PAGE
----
Cardiology (Heart)

A heart problem can affect your pet at any age although it is more often found in older pets. Heart failure occurs when the heart no longer has the ability to pump blood around the body effectively.

Some causes of heart failure include: congenital heart disease (animals born with a heart problem), valvular heart disease (abnormalities of the valves of the heart)), heartworm disease, arrythmias (rhythm disturbances), and cardiomyopathy (in dogs the heart wall becomes very thin, in cats the heart wall becomes very thick).

The most common heart condition in dogs is congestive heart failure.

If an animal is suffering from congestive heart failure, it usually accumulates fluid in the lungs although it can result in fluid accumulation in the abdomen as well. Animals suffering from congestive heart failure often experience difficulty breathing and frequent coughing. Reduced exercise tolerance is another symptom.

The most common heart condition in cats is hypertrophic cardiomyopathy. This is a condition in which the heart wall becomes very thickened.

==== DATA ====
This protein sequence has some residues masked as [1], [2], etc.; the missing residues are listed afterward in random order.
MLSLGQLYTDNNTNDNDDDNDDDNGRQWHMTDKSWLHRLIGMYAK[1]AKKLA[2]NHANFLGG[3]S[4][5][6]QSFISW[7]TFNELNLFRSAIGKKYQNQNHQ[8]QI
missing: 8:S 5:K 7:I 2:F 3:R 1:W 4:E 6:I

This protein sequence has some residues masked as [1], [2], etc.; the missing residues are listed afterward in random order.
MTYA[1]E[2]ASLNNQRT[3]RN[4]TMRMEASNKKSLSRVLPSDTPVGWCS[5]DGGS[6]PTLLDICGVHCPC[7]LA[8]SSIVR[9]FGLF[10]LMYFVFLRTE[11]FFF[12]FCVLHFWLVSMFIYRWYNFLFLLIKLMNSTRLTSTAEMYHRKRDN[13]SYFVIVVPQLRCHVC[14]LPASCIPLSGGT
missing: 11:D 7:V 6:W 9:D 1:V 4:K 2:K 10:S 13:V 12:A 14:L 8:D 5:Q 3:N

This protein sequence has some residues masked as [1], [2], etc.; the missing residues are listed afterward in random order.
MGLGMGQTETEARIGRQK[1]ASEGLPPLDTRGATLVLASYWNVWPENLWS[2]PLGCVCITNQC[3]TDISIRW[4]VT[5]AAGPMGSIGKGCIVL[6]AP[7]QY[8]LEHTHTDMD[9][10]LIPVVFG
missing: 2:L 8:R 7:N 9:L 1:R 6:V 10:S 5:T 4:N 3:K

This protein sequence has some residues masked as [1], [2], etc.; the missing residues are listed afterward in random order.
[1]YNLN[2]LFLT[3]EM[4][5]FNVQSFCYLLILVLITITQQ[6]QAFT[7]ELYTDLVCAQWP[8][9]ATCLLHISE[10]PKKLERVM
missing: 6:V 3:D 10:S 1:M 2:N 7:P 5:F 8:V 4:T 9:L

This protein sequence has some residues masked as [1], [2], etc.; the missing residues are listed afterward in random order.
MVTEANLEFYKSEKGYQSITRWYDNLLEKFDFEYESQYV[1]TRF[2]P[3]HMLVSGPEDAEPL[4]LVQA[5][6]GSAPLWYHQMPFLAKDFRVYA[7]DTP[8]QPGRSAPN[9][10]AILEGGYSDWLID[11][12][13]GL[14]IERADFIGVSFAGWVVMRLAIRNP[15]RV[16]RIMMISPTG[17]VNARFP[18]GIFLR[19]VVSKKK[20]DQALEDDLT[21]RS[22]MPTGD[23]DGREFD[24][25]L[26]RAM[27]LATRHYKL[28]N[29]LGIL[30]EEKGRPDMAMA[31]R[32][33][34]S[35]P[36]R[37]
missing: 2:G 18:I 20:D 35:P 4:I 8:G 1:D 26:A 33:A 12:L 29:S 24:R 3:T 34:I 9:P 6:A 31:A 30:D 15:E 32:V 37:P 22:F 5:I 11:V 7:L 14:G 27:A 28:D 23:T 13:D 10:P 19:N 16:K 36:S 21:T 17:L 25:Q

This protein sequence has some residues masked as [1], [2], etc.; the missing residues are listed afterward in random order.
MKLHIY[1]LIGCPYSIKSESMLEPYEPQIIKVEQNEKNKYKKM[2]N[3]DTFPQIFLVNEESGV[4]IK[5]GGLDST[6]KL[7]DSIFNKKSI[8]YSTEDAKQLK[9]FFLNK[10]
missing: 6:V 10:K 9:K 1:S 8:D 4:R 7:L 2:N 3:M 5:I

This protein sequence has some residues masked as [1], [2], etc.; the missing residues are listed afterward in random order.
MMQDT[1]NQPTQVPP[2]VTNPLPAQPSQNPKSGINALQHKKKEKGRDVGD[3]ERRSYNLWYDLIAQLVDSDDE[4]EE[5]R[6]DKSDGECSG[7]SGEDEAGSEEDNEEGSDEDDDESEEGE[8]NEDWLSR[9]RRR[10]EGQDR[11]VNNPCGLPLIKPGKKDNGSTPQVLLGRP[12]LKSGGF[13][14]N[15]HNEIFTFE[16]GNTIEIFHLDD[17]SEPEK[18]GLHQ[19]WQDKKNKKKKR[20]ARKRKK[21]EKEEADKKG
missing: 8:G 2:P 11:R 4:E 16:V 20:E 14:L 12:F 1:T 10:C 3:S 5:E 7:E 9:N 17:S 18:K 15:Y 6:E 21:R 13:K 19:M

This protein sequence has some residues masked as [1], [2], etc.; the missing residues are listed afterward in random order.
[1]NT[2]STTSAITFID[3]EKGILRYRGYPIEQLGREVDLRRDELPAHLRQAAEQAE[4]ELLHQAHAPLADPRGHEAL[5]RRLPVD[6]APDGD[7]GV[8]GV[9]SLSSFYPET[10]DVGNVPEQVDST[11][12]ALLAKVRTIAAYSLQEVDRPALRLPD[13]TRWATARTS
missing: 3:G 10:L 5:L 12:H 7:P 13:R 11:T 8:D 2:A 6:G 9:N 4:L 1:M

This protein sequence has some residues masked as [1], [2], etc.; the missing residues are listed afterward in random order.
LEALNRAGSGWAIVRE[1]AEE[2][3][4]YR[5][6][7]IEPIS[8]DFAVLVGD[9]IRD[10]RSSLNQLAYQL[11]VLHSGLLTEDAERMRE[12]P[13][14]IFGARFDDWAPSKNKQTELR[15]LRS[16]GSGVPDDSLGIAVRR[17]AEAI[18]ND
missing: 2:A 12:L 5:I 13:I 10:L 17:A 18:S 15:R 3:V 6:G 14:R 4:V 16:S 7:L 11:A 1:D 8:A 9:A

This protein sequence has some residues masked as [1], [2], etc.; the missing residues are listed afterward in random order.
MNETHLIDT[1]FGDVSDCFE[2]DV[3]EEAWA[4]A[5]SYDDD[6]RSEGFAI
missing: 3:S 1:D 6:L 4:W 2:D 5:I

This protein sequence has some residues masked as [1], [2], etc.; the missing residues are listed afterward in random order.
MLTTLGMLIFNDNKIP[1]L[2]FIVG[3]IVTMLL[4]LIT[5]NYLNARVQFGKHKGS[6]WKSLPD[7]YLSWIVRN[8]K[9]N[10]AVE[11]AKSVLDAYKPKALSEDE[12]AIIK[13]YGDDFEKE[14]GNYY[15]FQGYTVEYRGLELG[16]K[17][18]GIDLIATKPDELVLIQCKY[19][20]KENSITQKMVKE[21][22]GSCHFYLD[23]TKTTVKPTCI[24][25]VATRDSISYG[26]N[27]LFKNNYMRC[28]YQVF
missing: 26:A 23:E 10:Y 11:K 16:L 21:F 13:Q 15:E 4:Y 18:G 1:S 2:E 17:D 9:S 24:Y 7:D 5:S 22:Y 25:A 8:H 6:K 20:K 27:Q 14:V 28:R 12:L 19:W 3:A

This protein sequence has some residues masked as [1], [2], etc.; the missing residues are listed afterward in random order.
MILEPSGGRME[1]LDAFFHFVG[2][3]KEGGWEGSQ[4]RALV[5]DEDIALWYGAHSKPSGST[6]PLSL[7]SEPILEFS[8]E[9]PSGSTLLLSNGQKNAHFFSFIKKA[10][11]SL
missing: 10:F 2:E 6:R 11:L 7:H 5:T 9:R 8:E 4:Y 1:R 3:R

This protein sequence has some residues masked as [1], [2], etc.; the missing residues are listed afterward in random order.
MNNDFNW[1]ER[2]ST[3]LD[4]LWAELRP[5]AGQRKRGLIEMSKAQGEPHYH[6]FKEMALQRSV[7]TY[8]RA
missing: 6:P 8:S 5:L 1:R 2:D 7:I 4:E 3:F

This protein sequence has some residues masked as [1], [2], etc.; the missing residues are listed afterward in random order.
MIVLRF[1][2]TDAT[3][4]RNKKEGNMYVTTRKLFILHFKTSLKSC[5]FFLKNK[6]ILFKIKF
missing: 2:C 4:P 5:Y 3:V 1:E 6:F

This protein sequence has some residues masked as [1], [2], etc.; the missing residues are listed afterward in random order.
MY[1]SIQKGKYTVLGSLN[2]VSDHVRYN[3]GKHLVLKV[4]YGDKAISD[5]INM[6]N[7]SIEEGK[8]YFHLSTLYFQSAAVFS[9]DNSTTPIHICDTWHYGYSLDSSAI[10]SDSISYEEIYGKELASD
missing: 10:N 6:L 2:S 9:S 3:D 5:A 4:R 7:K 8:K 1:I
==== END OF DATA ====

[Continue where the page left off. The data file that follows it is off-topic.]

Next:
Cats can also suffer from hypertension, as do humans. This can lead to hemorrhages in the retinas of the eyes and blindness.

Dogs and cats with cardiomyopathy can die suddenly.

Many heart problems can be identified on physical examination. Additional tests are usually required to accurately identify the cause and extent of the heart disease. Additional tests include ECGs (electrocardiograms), radiographs (X-rays), and ultrasounds.

Heart disease is a serious life threatening condition but early diagnosis and appropriate therapy can extend your pet’s life.

A healthy heart (above)

Chronic Valvular Disease (above)